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Mux

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Oct 27, 2015, 4:11:50 PM10/27/15
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is still alive and kicking and I think that's awesome! Anyone care to share any other groups you're part of that's 68k related?

-Mux

Zach Metzinger

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Feb 24, 2016, 2:42:07 AM2/24/16
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On 10/27/15 15:11, Mux wrote:
> is still alive and kicking and I think that's awesome! Anyone care to share any other groups you're part of that's 68k related?
>
> -Mux
>

Yep, pretty cool that m68k is alive and well.

I've come into a supply of 68000 and 68008 chips, and plan a couple of
projects around them. Just subscribed to this group tonight :-)

--- Zach

Tom Evans

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Feb 24, 2016, 7:15:53 PM2/24/16
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On Wednesday, February 24, 2016 at 6:42:07 PM UTC+11, Zach Metzinger wrote:
> Yep, pretty cool that m68k is alive and well.

As long as you don't mind a post/response time in this group that would have been considered slow back in the 17th century for mail between Australia and the UK...

I'm also reminded of the "I'm not dead" line in:

https://en.wikiquote.org/wiki/Monty_Python_and_the_Holy_Grail

If you have questions about your 68k chips, you might be better off here:

https://community.freescale.com/community/coldfire/content

ColdFire's "not quite dead yet" either...

Tom

Jeff Jonas

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Feb 25, 2016, 1:03:09 AM2/25/16
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>I've come into a supply of 68000 and 68008 chips, and plan a couple of
>projects around them. Just subscribed to this group tonight :-)

Very awesome!
Do you have some firmware and cross compiler for it?
I used a 68008 board not so long ago.
My web page includes the monitor source:
http://ferretronix.com/tech/sbc/index.html#68k

This may help:
Application Note AN897 "MC68008 minimum configuration"
http://ferretronix.com/tech/68k/an897.fsl.d.rev0.pdf

-- jeff jonas

Zach Metzinger

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Feb 25, 2016, 1:51:06 AM2/25/16
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Oh, I've learned the value of patience over the years. Nothing teaches
you that like cross-compiling on a Sparc 1. ;-)

While I appreciate the information on "forums", I'd rather spend my time
on Usenet with you fine folks.

--- Zach

Zach Metzinger

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Feb 25, 2016, 1:55:01 AM2/25/16
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I'm a *NIX geek and use GCC to cross-compile to my targets. By day, I'm
a ARM Cortex-M coder for a place that builds microcontrollers. By night,
I hack on ancient hardware! ^o^

Thanks for the pointers to that application note! Here's a great project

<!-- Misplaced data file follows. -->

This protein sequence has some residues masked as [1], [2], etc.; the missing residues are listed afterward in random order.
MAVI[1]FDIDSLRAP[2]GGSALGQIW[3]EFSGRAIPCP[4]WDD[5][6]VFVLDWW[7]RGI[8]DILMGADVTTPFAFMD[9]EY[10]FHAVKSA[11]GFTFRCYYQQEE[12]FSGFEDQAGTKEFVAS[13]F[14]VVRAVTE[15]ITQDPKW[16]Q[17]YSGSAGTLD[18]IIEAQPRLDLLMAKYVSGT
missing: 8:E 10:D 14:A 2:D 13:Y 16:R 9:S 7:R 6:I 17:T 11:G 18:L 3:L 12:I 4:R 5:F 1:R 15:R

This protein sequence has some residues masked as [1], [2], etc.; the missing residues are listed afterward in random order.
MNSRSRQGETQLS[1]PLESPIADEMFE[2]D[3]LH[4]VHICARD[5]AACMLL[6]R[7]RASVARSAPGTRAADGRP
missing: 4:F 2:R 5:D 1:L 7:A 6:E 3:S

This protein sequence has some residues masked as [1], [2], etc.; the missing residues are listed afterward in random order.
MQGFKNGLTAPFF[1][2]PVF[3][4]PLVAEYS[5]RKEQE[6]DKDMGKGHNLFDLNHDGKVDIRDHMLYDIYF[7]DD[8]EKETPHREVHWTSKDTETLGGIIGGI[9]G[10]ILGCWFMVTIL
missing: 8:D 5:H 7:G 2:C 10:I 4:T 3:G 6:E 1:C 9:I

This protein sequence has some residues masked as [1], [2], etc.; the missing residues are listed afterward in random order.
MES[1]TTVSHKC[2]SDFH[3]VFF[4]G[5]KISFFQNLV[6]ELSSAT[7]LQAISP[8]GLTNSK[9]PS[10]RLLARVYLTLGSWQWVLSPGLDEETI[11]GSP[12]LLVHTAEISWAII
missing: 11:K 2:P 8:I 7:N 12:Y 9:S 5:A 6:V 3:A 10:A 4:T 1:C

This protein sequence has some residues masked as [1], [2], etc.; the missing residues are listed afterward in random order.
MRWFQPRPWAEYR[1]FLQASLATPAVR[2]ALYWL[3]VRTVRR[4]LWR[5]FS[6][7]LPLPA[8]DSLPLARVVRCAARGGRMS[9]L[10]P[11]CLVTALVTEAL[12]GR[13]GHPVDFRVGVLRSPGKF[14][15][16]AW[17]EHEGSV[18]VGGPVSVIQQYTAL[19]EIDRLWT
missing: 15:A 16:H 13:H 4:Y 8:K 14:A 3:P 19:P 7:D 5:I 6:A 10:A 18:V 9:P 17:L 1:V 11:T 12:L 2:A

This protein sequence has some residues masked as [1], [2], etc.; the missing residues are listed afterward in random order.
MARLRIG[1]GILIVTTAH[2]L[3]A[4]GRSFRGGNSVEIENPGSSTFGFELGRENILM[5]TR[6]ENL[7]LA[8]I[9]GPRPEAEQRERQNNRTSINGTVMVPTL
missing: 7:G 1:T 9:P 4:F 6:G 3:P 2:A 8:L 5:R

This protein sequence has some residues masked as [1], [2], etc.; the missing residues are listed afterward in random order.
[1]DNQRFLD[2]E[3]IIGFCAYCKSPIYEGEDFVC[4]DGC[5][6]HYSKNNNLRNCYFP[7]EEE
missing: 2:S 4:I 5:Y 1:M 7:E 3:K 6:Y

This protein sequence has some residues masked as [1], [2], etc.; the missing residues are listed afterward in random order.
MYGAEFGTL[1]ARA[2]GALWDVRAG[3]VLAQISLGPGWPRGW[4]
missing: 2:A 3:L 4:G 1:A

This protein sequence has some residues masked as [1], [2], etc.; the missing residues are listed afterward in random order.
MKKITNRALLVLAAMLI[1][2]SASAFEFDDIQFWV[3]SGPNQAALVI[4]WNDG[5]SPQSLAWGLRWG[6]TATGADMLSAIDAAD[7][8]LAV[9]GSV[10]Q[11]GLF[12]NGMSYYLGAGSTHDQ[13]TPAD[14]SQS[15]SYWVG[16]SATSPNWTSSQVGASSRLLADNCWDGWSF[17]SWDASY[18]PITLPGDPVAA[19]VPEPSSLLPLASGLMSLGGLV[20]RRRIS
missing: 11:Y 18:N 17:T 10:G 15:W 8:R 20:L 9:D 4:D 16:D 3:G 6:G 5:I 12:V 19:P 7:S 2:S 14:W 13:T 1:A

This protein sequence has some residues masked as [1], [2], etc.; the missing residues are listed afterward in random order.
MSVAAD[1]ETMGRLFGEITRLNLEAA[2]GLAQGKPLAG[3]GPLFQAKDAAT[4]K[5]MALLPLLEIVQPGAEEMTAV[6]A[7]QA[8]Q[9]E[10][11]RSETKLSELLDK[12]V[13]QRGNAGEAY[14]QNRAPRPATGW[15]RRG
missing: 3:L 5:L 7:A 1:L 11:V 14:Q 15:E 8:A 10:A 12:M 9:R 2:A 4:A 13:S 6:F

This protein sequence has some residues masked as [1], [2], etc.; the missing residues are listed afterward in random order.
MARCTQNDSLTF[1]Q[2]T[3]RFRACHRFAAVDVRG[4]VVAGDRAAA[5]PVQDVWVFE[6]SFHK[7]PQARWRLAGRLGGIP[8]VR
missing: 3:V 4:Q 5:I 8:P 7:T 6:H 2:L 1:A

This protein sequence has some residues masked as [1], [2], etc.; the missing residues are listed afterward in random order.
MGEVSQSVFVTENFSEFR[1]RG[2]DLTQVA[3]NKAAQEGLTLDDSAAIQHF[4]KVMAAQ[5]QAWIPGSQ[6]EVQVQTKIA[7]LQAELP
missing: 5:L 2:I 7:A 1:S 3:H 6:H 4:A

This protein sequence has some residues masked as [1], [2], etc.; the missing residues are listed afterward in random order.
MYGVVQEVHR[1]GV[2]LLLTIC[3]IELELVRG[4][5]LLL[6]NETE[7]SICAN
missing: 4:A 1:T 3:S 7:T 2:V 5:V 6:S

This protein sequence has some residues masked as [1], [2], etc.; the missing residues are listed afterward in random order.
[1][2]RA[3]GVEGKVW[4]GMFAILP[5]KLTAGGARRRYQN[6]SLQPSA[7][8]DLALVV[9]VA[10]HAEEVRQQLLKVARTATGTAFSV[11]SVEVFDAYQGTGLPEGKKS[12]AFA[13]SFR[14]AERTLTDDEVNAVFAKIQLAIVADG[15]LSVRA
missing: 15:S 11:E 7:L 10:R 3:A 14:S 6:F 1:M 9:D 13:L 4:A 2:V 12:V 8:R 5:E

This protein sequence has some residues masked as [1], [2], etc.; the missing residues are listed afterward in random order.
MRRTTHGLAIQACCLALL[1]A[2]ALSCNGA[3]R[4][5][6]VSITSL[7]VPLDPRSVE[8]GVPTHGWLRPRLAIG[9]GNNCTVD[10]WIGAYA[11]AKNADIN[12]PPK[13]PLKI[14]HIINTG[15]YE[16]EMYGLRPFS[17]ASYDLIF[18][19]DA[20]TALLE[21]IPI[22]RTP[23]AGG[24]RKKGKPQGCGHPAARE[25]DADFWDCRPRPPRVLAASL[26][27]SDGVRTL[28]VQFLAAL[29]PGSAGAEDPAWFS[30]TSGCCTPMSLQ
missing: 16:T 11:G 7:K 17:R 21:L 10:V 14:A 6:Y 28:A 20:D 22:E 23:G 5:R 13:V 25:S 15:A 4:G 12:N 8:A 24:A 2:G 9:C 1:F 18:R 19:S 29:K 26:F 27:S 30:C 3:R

someone did with the 68008:

http://wandel.ca/homepage/mc68008/

He even lists that same app note. Do you, by chance, know where I might
find the AR226 article he mentions?

--- Zach

Zach Metzinger

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Feb 25, 2016, 2:01:24 AM2/25/16
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On 02/25/16 00:03, Jeff Jonas wrote:
> I used a 68008 board not so long ago.
> My web page includes the monitor source:
> http://ferretronix.com/tech/sbc/index.html#68k

I completely missed your link. Very cool site with great information!

My web presence isn't nearly that fancy:
https://www.praxibetel.org/index.html

When my wire-wrap order comes in, I plan to start wiring a
proof-of-concept up. Right now, I'm working on the 22V10 equations for
address decoding and DTACK_N.

I have an idea for something really oddball, but useful. We'll see. :-)

--- Zach

Bruce Mardle

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Feb 25, 2016, 2:17:02 AM2/25/16
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Hi, Zach. Welcome to the group!
Since you're a fan of *ix, you might like http://www.bigmessowires.com/68-katy/
Linux on a breadboard!

PS: My 68010 homebrew currently has ~DTACK permanently grounded. Memories are faster than they were when the CPU came out!

Marcopolo

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Feb 25, 2016, 3:23:57 AM2/25/16
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Le 25/02/2016 07:53, Zach Metzinger a écrit :
> He even lists that same app note. Do you, by chance, know where I might
> find the AR226 article he mentions?
>
> --- Zach
>
Hello,

Maybe AR226 is a reprint of this article:
Designing with the 68008 Microprocessor (WirelessWorld 1984)?

Available here: www.retronik.fr/motorola

Marc

Zach Metzinger

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Feb 25, 2016, 9:34:12 AM2/25/16
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I believe that this is the exact article.

Merci!

--- Zach

Ola

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Feb 25, 2016, 4:15:39 PM2/25/16
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Hi,
I recently got a 68008 working (i.e. loading scode) with 3 ttl chips, rom,
ram (512+128K) and 68681. But I have to admit - I used a pcb (10*10cm).
Amazing how many errors you can do in a project - even after you are sure it
MUST be correct.
But very rewarding to succeed!

Ola


"Zach Metzinger" <ple...@ask.me> wrote in message
news:najmmr$rt5$2...@dont-email.me...

Zach Metzinger

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Feb 25, 2016, 10:03:19 PM2/25/16
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On 02/25/16 15:15, Ola wrote:
> Hi,
> I recently got a 68008 working (i.e. loading scode) with 3 ttl chips, rom,
> ram (512+128K) and 68681. But I have to admit - I used a pcb (10*10cm).
> Amazing how many errors you can do in a project - even after you are sure it
> MUST be correct.